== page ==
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Join date : 1970-01-01

PostSubject: Leafy Seadragon   Tue Feb 26, 2013 7:32 pm

Sea dragons are some of the most ornately camouflaged creatures on the planet. Adorned with gossamer, leaf-shaped appendages over their entire bodies, they are perfectly outfitted to blend in with the seaweed and kelp formations they live amongst.

Endemic to the waters off south and east Australia, leafy and weedy sea dragons are closely related to seahorses and pipefish. Leafies are generally brown to yellow in body color with spectacular olive-tinted appendages. Weedies have less flamboyant projections and are usually reddish in color with yellow spots.

Sea dragons have very long, thin snouts; slender trunks covered in bony rings; and thin tails which, unlike their seahorse cousins, cannot be used for gripping. They have small, transparent dorsal and pectoral fins that propel and steer them awkwardly through the water, but they seem quite content to tumble and drift in the current like seaweed. Leafies grow to a length of about 14 inches (35 centimeters), while the slightly larger weedies can grow up to 18 inches (46 centimeters) long.

As with sea horses, sea dragon males are responsible for childbearing. But instead of a pouch, like sea horses have, male sea dragons have a spongy brood patch on the underside of the tail where females deposit their bright-pink eggs during mating. The eggs are fertilized during the transfer from the female to the male. The males incubate the eggs and carry them to term, releasing miniature sea dragons into the water after about four to six weeks.

Sea dragons survive on tiny crustaceans such as mysids, or sea lice. It is not known if they are preyed upon by other animals. They are, however, frequently taken by divers seeking to keep them as pets. In fact, such takings shrank their numbers so critically by the early 1990s that the Australian government placed a complete protection on both species. Pollution and habitat loss have also hurt their numbers, and they are currently listed as near threatened.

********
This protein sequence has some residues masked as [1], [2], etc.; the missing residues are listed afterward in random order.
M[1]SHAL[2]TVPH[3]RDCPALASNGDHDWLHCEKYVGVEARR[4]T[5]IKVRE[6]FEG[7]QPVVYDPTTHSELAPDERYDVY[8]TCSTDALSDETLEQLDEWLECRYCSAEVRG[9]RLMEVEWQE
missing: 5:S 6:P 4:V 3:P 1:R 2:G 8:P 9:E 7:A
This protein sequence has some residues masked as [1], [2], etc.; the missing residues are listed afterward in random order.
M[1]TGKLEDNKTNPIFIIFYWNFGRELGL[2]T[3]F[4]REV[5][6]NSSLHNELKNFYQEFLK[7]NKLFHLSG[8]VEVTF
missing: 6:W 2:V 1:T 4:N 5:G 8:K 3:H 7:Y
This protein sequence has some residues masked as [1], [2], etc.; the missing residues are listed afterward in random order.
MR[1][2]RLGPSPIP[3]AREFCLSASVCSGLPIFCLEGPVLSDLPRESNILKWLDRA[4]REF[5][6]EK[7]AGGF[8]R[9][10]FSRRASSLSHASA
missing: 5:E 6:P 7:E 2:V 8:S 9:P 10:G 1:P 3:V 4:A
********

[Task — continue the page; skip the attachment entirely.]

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Gaga

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PostSubject: Re: Leafy Seadragon   Tue Feb 26, 2013 8:02 pm

these are gorgeous xx

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Lou

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PostSubject: Re: Leafy Seadragon   Tue Feb 26, 2013 9:19 pm

amazing .... i these ones hard to get helen /

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PostSubject: Re: Leafy Seadragon   Tue Feb 26, 2013 9:46 pm

No they are not but they are difficult to keep and need very specific conditions to keep them - not for the average aquarist.
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Lou

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PostSubject: Re: Leafy Seadragon   Tue Feb 26, 2013 9:53 pm

Is that because they florish better in the wild then in captivity x

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PostSubject: Re: Leafy Seadragon   Tue Feb 26, 2013 10:30 pm

All animals are better in their own environment but some are easier to keep than others - turning a light switch on can cause these stress
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PostSubject: Re: Leafy Seadragon   Wed Feb 27, 2013 11:51 am

I love it.
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